what is the difference between teflon tape and pipe tape?
I was at the hardware store and they had teflon (in a blue spool) and
pipe tape in a red spool.
Also yellow for gas but i know what that is for :)
my question is if im joining pipes what do i want to use?
Copper and brass fittings i have been using teflon
WHat is pipe tape for? Is that better for galvanized or whats the deal?
IM getting read to get the sawsall out and rip out all my galvanzied
but there will be a few spots were i go from ABS to galvanized and need
to know what type of pipe tape to use to make these connections.
I will also be putting in water shutoffs and water supply lines (for
water in door fridge).
I just want to know what everyone uses or recommends.
Same stuff - different name. (Unless they came out with something new
The yellow works great on pipes too, same stuff but thicker.
When putting threaded nylon fittings into steel pipe (like well pipe
ends), they always seem to leak with the white teflon tape no matter
how thick I make it. The yellow solves that problem. Yes, it is for
gas too, but also great for water pipes. Pink is thicker yet, I have
only used that once when threading some 4" pipes together.
Use the plain white tape, or the yellow. Both will work. You dont
have to wrap the yellow as many turns. Personally, for the ABS, I'd
use the yellow. For some reason plastic to steel seems to need the
Teflon is a trademark of DuPont, the generic term is PTFE, shorthand
for polytetrafluoroethylene. The only thing against it is that aluminum
will react with it and it will decay, so use pipe dope for
On 4 Nov 2005 00:24:08 -0800, firstname.lastname@example.org wrote:
Just curious, where did you get that info from? I never heard it, and
find it hard to imagine how that could be. For example, teflon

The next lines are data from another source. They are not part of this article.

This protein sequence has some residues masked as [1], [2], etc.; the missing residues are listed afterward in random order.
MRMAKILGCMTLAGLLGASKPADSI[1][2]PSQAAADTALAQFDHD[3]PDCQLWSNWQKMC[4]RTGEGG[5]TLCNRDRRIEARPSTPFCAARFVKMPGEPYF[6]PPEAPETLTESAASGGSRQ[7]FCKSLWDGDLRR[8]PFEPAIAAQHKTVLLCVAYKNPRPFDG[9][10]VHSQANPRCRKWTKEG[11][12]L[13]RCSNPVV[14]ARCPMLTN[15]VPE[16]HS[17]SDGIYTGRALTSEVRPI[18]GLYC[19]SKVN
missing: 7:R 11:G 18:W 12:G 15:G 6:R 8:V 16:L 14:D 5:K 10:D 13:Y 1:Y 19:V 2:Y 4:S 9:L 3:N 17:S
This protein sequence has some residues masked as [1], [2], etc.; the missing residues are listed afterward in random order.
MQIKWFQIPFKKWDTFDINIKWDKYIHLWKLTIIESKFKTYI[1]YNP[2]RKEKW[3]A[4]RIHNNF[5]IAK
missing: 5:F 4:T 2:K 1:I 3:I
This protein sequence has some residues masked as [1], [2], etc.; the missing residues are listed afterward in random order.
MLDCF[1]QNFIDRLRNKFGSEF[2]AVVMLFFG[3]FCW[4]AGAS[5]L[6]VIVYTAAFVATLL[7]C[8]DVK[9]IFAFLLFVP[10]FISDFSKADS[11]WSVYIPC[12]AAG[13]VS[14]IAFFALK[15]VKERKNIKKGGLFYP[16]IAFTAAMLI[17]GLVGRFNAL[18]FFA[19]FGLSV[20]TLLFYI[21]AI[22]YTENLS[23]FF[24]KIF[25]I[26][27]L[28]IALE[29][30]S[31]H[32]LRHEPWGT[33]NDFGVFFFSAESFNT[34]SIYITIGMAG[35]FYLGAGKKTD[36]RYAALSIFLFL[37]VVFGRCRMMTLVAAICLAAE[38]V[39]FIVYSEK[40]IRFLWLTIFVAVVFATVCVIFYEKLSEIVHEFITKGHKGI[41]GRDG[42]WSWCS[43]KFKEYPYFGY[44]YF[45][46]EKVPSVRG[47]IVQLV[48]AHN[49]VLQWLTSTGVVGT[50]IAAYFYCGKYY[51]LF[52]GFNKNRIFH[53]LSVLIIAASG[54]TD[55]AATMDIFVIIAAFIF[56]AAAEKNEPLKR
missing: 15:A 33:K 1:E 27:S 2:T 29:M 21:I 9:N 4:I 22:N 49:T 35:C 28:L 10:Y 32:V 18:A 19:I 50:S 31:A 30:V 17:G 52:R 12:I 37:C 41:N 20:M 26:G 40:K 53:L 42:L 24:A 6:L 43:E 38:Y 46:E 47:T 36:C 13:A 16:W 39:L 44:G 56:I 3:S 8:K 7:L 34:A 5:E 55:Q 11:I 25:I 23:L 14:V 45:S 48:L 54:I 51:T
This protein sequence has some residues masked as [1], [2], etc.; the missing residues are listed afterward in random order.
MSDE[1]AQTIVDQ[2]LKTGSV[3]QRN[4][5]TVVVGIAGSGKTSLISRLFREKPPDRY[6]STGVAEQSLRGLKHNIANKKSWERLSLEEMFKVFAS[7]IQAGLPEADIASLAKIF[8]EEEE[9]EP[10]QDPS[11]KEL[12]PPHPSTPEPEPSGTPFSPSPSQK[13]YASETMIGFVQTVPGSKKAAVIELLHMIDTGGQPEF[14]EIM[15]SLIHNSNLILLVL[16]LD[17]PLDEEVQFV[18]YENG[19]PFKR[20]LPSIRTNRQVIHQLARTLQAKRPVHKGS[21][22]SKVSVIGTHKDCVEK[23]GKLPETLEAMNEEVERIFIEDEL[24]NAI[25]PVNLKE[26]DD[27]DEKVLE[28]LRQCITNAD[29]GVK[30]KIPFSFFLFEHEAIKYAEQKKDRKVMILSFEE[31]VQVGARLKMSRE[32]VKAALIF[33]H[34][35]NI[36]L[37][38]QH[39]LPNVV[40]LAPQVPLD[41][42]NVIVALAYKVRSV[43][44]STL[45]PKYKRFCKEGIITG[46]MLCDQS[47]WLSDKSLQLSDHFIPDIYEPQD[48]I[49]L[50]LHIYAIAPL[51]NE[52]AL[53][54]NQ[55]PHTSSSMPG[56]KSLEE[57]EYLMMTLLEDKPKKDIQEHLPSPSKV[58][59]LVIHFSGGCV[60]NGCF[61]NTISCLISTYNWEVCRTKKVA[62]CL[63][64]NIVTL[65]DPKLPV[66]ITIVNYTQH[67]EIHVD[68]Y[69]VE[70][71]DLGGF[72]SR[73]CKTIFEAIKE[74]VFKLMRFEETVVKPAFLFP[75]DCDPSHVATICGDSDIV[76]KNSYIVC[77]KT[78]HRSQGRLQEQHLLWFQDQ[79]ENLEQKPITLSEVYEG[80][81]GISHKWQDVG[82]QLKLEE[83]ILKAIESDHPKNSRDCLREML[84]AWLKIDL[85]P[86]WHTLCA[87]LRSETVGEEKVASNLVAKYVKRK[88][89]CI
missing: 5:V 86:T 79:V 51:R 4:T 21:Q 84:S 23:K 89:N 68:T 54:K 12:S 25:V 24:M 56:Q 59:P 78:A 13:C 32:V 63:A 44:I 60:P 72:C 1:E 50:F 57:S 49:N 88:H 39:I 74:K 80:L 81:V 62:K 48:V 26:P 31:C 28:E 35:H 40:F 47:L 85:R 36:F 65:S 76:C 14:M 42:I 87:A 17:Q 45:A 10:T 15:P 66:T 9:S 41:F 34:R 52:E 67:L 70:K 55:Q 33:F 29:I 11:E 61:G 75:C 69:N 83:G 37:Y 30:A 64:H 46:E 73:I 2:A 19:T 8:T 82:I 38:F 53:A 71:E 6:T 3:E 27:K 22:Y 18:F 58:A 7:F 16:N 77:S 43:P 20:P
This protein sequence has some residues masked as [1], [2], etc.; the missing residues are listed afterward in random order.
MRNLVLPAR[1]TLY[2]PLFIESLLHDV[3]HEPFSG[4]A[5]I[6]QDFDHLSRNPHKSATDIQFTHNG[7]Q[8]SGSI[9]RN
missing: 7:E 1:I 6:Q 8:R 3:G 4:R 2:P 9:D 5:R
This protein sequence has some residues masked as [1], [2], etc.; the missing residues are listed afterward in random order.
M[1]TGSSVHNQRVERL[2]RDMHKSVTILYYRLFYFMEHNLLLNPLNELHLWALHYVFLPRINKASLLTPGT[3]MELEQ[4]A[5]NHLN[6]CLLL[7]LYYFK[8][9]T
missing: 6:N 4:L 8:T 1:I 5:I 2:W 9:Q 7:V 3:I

coating is often on aluminum frying pans.
I'm not saying you are wrong, but I'd like to verify it.
I picked it up off the sci.chem group about a year or two ago. He said
that the aluminum metal had a high affinity for the flourine atoms on
the PTFE polymer chain and that there was a transfer of some sort (I am
paraphrasing). That is not my specialty but it makes sense with what I
know, aluminum is a chemically active metal with some alkalinity, the
only thing that makes it stable is the formation of a thin oxide
surface. Flourine is active at the extreme other end of the spectrum
and I think would form these compounds, its bond with the polymer chain
PTFE is normally strong and stable but aluminum would be a strong
I don't know if this is good enough evidence for you, a good search
through the usenet archive would turn up the original post. The teflon
coating on aluminum pans is admittedly a strong counterindicator,
though. I could research it further, but it is easier for me to just
use pipe dope on aluminum.-Jitney
On 4 Nov 2005 07:35:31 -0800, email@example.com wrote:
Thanks for the followup. I am no scientist either, but what you said
makes sense. I guess if I saw a purpose, I'd continue to research
this further, but I can not think of one bit of aluminum pipe I have
ever used, except for the old aluminum gas pipes they used on kitchen
ranges, dryers, etc. years ago, and those still had brass fittings.
They were banned years ago, and for good reason. So, for all
practical purposes, I do not see ever using aluminum pipes, but if I
did, I will use pipe dope.
Just curious, can you think of any time you ever dealt with aluminum
pipe (besides gas lines)? I sure cant...
PS. Of this topic a bit, but when I was a kid, (actually a teenager in